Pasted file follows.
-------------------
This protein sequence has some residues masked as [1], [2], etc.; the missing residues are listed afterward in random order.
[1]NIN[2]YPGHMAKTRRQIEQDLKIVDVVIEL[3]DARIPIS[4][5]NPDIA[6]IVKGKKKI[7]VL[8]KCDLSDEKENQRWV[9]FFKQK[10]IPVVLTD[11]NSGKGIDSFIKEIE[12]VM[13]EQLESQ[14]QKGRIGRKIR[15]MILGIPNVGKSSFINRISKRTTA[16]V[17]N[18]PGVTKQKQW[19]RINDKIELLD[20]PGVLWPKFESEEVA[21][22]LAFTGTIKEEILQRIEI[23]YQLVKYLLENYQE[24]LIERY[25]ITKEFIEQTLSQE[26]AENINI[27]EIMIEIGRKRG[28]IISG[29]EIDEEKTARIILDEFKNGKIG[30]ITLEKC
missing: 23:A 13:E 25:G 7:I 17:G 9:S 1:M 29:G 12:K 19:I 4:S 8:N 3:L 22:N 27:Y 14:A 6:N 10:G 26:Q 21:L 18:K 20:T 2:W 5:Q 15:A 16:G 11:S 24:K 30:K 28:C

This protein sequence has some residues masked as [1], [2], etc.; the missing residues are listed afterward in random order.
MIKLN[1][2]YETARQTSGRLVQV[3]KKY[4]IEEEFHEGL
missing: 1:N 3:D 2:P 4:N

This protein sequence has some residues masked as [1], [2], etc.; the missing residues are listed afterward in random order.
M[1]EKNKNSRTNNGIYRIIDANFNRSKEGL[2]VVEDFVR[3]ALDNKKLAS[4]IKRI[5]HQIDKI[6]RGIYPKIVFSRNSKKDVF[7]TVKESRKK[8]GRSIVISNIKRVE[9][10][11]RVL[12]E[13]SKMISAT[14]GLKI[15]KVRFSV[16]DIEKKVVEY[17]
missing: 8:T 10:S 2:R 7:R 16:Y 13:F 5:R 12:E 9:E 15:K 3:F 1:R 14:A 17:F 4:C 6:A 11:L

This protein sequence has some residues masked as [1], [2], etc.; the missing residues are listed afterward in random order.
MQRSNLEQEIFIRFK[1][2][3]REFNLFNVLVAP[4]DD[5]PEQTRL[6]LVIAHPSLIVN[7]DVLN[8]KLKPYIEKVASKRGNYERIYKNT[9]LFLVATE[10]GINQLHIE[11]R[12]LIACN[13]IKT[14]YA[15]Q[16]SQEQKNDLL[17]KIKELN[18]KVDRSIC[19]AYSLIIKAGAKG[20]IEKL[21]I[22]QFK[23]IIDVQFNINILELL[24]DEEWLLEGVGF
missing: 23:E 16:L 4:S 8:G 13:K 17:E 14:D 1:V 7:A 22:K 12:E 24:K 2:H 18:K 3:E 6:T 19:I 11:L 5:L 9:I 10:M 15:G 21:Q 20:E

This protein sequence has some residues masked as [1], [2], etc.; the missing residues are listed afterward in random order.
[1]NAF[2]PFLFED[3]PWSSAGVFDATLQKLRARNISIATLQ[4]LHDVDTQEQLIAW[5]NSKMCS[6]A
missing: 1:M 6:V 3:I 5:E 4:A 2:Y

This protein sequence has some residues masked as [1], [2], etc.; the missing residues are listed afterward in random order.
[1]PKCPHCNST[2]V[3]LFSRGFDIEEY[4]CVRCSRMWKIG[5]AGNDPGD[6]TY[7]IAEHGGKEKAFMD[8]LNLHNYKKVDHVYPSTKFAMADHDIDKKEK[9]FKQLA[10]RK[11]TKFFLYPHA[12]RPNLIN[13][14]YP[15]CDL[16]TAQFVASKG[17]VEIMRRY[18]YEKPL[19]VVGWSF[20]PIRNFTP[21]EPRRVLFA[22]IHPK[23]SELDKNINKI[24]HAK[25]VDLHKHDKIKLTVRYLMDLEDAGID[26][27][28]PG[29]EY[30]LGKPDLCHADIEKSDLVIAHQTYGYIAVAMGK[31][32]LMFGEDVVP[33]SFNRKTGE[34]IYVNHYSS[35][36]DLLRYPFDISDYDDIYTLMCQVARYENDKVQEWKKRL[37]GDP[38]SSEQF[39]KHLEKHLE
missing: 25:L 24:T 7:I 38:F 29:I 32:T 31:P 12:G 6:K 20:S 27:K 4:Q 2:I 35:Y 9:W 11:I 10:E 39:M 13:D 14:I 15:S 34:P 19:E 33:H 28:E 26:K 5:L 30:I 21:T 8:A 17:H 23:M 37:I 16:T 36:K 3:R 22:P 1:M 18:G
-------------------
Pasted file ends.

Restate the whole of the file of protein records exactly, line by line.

This protein sequence has some residues masked as [1], [2], etc.; the missing residues are listed afterward in random order.
[1]NIN[2]YPGHMAKTRRQIEQDLKIVDVVIEL[3]DARIPIS[4][5]NPDIA[6]IVKGKKKI[7]VL[8]KCDLSDEKENQRWV[9]FFKQK[10]IPVVLTD[11]NSGKGIDSFIKEIE[12]VM[13]EQLESQ[14]QKGRIGRKIR[15]MILGIPNVGKSSFINRISKRTTA[16]V[17]N[18]PGVTKQKQW[19]RINDKIELLD[20]PGVLWPKFESEEVA[21][22]LAFTGTIKEEILQRIEI[23]YQLVKYLLENYQE[24]LIERY[25]ITKEFIEQTLSQE[26]AENINI[27]EIMIEIGRKRG[28]IISG[29]EIDEEKTARIILDEFKNGKIG[30]ITLEKC
missing: 23:A 13:E 25:G 7:I 17:G 9:S 1:M 29:G 12:K 19:I 4:S 8:N 3:L 22:N 27:Y 14:A 6:N 10:G 26:Q 21:L 18:K 20:T 2:W 5:Q 15:A 16:G 11:S 24:K 30:K 28:C

This protein sequence has some residues masked as [1], [2], etc.; the missing residues are listed afterward in random order.
MIKLN[1][2]YETARQTSGRLVQV[3]KKY[4]IEEEFHEGL
missing: 1:N 3:D 2:P 4:N

This protein sequence has some residues masked as [1], [2], etc.; the missing residues are listed afterward in random order.
M[1]EKNKNSRTNNGIYRIIDANFNRSKEGL[2]VVEDFVR[3]ALDNKKLAS[4]IKRI[5]HQIDKI[6]RGIYPKIVFSRNSKKDVF[7]TVKESRKK[8]GRSIVISNIKRVE[9][10][11]RVL[12]E[13]SKMISAT[14]GLKI[15]KVRFSV[16]DIEKKVVEY[17]
missing: 8:T 10:S 2:R 7:R 16:Y 13:F 5:R 12:E 9:E 15:K 3:F 1:R 14:A 17:F 4:C 6:A 11:L

This protein sequence has some residues masked as [1], [2], etc.; the missing residues are listed afterward in random order.
MQRSNLEQEIFIRFK[1][2][3]REFNLFNVLVAP[4]DD[5]PEQTRL[6]LVIAHPSLIVN[7]DVLN[8]KLKPYIEKVASKRGNYERIYKNT[9]LFLVATE[10]GINQLHIE[11]R[12]LIACN[13]IKT[14]YA[15]Q[16]SQEQKNDLL[17]KIKELN[18]KVDRSIC[19]AYSLIIKAGAKG[20]IEKL[21]I[22]QFK[23]IIDVQFNINILELL[24]DEEWLLEGVGF
missing: 23:E 16:L 4:S 8:G 13:K 17:E 14:D 1:V 7:A 22:K 12:E 24:K 2:H 18:K 3:E 6:T 19:I 11:L 5:L 9:I 10:M 15:G 21:Q 20:E

This protein sequence has some residues masked as [1], [2], etc.; the missing residues are listed afterward in random order.
[1]NAF[2]PFLFED[3]PWSSAGVFDATLQKLRARNISIATLQ[4]LHDVDTQEQLIAW[5]NSKMCS[6]A
missing: 1:M 6:V 3:I 5:E 4:A 2:Y

This protein sequence has some residues masked as [1], [2], etc.; the missing residues are listed afterward in random order.
[1]PKCPHCNST[2]V[3]LFSRGFDIEEY[4]CVRCSRMWKIG[5]AGNDPGD[6]TY[7]IAEHGGKEKAFMD[8]LNLHNYKKVDHVYPSTKFAMADHDIDKKEK[9]FKQLA[10]RK[11]TKFFLYPHA[12]RPNLIN[13][14]YP[15]CDL[16]TAQFVASKG[17]VEIMRRY[18]YEKPL[19]VVGWSF[20]PIRNFTP[21]EPRRVLFA[22]IHPK[23]SELDKNINKI[24]HAK[25]VDLHKHDKIKLTVRYLMDLEDAGID[26][27][28]PG[29]EY[30]LGKPDLCHADIEKSDLVIAHQTYGYIAVAMGK[31][32]LMFGEDVVP[33]SFNRKTGE[34]IYVNHYSS[35][36]DLLRYPFDISDYDDIYTLMCQVARYENDKVQEWKKRL[37]GDP[38]SSEQF[39]KHLEKHLE
missing: 25:L 24:T 7:I 38:F 29:I 32:T 31:P 12:G 6:K 20:S 27:K 4:Q 2:I 35:Y 9:W 11:I 10:E 39:M 13:D 14:I 15:S 34:P 19:E 33:H 28:E 26:K 5:L 30:I 21:T 8:A 17:H 23:M 37:I 16:T 36:K 3:R 22:P 1:M 18:G